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Catastrophic Collapse Of Universe Is Imminent, Physicists Say

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Catastrophic Collapse Of Universe Is Imminent, Physicists Say

Our universe has been in existence for nearly 14 billion years and science has led us to believe it will keep existing for many billions more. So, will the universe expand forever, or will it one day collapse under the influence of its own gravity?

According to a new study, our galaxy, other galaxies and the whole universe will collapse completely soon, that is, soon in astronomical terms, which means within the next tens of billions of years. The Universe will continue expanding, then stop and start collapsing in on itself, eventually destroying itself completely.

Nemanja Kaloper at the University of California, Davis, and Antonio Padilla at the University of Nottingham have proposed the mechanism by which universe will meet with its catastrophic collapse in a paper published in Physical Review Letters.

The theory, known as the Big Crunch, has it roots back to dark energy, which accounts for about 75 percent of the mass of the universe. Dark energy acts in opposition to gravity, and as a result is causing the universe’s expansion to accelerate at such a fast pace that it could altogether collapse on itself.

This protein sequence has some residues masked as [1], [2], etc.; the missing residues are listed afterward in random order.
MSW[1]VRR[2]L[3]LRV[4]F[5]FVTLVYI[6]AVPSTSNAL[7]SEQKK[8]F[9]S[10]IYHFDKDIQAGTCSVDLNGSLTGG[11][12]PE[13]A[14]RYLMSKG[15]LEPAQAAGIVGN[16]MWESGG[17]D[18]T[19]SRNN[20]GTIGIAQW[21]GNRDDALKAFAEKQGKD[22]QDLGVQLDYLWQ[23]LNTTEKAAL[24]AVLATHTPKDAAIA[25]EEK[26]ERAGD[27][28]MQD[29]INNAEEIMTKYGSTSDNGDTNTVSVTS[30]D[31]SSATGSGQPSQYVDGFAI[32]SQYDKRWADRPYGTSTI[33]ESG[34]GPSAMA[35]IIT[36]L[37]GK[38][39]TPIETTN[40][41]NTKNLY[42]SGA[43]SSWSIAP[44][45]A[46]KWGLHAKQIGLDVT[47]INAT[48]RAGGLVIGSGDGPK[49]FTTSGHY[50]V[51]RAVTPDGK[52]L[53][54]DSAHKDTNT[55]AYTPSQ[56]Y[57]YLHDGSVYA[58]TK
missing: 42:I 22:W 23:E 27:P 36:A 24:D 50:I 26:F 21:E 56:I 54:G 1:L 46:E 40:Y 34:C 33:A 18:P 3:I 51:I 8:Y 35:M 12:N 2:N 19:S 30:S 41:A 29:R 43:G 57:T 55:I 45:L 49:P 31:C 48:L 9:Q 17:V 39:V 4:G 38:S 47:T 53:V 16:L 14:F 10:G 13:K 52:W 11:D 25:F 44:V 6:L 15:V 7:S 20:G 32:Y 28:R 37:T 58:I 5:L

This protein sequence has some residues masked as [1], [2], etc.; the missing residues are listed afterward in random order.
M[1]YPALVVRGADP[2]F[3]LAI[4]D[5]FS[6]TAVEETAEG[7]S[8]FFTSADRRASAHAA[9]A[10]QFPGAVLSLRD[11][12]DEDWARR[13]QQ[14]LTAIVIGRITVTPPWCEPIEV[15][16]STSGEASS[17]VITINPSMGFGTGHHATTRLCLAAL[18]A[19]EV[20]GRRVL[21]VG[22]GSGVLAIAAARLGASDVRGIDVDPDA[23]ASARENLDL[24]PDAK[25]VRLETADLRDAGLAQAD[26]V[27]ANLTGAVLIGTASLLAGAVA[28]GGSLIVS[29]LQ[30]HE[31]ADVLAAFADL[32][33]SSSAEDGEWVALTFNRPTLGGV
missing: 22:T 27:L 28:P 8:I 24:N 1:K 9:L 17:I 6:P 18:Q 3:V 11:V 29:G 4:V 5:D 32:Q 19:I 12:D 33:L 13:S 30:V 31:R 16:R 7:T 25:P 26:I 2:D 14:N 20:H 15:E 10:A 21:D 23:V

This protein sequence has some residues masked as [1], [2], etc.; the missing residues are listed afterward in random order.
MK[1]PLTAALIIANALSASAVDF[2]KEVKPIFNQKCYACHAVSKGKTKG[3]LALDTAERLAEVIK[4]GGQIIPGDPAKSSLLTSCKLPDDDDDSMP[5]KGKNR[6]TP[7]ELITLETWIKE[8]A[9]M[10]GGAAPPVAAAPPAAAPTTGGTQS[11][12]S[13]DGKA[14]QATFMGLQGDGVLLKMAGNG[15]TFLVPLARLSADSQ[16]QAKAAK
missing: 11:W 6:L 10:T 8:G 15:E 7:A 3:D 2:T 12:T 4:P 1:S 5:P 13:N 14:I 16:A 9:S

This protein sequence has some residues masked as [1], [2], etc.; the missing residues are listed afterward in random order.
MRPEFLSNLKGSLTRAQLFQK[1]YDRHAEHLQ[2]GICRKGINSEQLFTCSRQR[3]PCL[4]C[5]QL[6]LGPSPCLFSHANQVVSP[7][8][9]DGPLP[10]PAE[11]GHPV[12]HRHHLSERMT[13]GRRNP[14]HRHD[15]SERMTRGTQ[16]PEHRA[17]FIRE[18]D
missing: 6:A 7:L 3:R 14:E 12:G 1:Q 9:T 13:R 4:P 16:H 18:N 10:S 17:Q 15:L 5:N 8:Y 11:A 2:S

“The fact that we are seeing dark energy now could be taken as an indication of impending doom, and we are trying to look at the data to put some figures on the end date,” said Davis. “Early indications suggest the collapse will kick in a few tens of billions of years, but we have yet to properly verify this.”


 

The proposed mechanism of the collapse, the researchers believe, can also help answer some questions, which include the cosmological constant problem, which is a value of uniform energy density that fills space. The cosmological constant was introduced by Albert Einstein in 1917 to explain that the universe was not collapsing.

“I think we have opened up a brand new approach to what some have described as ‘the mother of all physics problems,’ namely the cosmological constant problem,” said Padilla.

However, in 1998, scientists revealed that the expansion rate of the universe had accelerated, which resulted in the cosmological constant to yield a non-zero value. Many researchers also believed that the accelerated expansion was also an indication of a collapse.

For the moment, the universe is expanding and has been doing so for the past 13.8 billion years. But according to the latest research, the scientists say their theory suggests before a collapse there will be a period of ‘slow roll’ that brings about the accelerated expansion seen today. Eventually the universe will stop expanding and reach a critical point at which it begins shrinks, causing a ‘big crunch’, the opposite of the Big Bang.

“There is much to do,” Padilla said. “Over the longer term, we would like to understand how our theory could emerge from a more fundamental theory, such as string theory. It is also important to ask what happens when we consider vacuum energy corrections from quantum gravity.”

“The present epoch of acceleration may be evidence of impending doom. . . A detailed analysis to better quantify these predictions is certainly warranted.”

 

 



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